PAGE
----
On December 31, 1896, Frank Hege of Raleigh wrote to Edward Rondthaler, president of PEC, to ask for a church to be organized in the state capital for the benefit of all the Moravians in the area. In response, PEC sent Howard Rondthaler and J. Kenneth Pfohl, who was then a student at Chapel Hill, to Raleigh to investigate Br. Hege’s request, and they reported that “prospect for the future was very favorable.” PEC concluded: “Another visit is recommended, for some convenient occasion.”
The Raleigh Moravians had to wait half a century for that “convenient occasion.”
In early 1951 Anne Borhek Manning, a Moravian transplanted from Bethlehem to Raleigh, expressed interest in starting a church and wondered what she and her husband could do to help. She was told that the first step was to write to J. Kenneth Pfohl, who by now was president of PEC. Contacts were made with other Moravians in the Raleigh area, and a survey was conducted. Interest grew. Raleigh’s “first Moravian service ever” took place on December 7, 1952, in the Presbyterian church on the southwest corner of Capitol Square. The Rev. Edward T. Mickey led the Christmas lovefeast and candle service, and 40 Raleigh Moravians attended as did 12 Moravian students from North Carolina State College and a number of Moravians from Winston-Salem. Less than a year later, on October 4, 1953, Raleigh Moravian Church was organized, and Walser Allen Jr. was installed as its first pastor.
The Presbyterians had been generous in offering their facilities, and for a time services were held in the YMCA building on the N.C. State campus. But the new Moravian congregation needed a home of its own. The task seemed arduous, the expenses astronomical. In July 1954 a three-acre tract on Ridge Road was purchased. Building costs forced a scaling back on plans from a handsome church edifice to a more modest fellowship hall, and delays “strained the patience and tested the faith of all concerned.” But all doubts faded when the $62,000 building was opened on March 24, 1957, though the organ was not quite finished.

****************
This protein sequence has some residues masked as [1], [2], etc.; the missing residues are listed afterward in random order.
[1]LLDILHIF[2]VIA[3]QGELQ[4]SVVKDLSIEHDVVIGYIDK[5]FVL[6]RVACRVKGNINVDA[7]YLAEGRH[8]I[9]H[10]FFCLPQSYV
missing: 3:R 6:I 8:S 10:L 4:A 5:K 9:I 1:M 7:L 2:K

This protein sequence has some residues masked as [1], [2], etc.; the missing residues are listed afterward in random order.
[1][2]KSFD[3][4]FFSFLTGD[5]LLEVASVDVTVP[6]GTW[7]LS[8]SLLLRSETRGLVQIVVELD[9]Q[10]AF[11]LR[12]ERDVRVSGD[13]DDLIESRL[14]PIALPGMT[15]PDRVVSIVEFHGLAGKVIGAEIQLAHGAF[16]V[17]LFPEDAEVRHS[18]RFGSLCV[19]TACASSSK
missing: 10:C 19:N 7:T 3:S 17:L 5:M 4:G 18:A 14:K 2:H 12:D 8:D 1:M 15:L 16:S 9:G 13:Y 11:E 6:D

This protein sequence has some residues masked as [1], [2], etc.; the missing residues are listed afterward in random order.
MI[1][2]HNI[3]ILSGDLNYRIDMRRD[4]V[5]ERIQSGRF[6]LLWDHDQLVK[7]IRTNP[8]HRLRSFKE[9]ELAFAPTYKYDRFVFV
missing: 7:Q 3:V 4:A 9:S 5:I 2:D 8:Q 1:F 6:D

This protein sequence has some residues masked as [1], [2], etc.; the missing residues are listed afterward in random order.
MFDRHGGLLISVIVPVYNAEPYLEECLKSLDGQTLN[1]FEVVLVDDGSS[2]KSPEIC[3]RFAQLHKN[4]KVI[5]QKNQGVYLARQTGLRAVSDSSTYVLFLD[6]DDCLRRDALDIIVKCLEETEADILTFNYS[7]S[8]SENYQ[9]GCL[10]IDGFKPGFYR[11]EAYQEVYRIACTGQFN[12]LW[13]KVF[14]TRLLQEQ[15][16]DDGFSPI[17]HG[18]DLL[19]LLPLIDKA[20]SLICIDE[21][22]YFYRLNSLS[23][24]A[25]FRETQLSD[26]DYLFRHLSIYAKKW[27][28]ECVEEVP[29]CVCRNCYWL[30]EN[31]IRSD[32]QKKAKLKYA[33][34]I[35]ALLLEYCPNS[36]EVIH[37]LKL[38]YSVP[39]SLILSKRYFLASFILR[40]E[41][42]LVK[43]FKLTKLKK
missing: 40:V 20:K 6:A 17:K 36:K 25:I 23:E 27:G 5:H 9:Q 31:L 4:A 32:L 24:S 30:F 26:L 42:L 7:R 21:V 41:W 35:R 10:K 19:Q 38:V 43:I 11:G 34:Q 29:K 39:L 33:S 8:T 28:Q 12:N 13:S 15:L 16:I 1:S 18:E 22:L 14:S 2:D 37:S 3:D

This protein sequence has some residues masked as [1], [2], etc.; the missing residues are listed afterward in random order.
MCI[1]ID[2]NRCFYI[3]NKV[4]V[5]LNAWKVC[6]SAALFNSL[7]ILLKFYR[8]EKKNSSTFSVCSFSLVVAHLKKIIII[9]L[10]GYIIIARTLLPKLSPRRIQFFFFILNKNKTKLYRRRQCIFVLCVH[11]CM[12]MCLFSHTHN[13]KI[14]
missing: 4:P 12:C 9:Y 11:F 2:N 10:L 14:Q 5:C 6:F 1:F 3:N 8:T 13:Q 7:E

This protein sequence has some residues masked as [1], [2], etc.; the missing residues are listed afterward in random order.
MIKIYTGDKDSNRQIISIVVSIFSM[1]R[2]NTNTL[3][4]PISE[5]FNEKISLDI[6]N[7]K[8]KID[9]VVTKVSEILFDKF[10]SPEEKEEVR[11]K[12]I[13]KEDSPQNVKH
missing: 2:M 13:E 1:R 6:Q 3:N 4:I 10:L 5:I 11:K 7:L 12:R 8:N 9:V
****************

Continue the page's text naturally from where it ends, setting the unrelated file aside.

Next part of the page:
Despite the addition of a $30,000 Christian education wing in 1964, a fellowship hall could not meet the need for a sanctuary, so in January 1977 planning began for the construction of a “real church.” Raleigh Moravian’s long-held dream became a reality on August 29, 1982, when the first service was held in the new $358,000 sanctuary, though the organ took much longer to finish. An additional education wing was opened in 1997.
In the late 1990’s, in conjunction with the Board of Evangelism and Home Missions, Raleigh Moravian embarked on a new experiment in church growth to be the headquarters or “mother church” of one or more new congregations in the Triangle area, an exciting prospect for a church that waited so long for that “convenient occasion” to begin.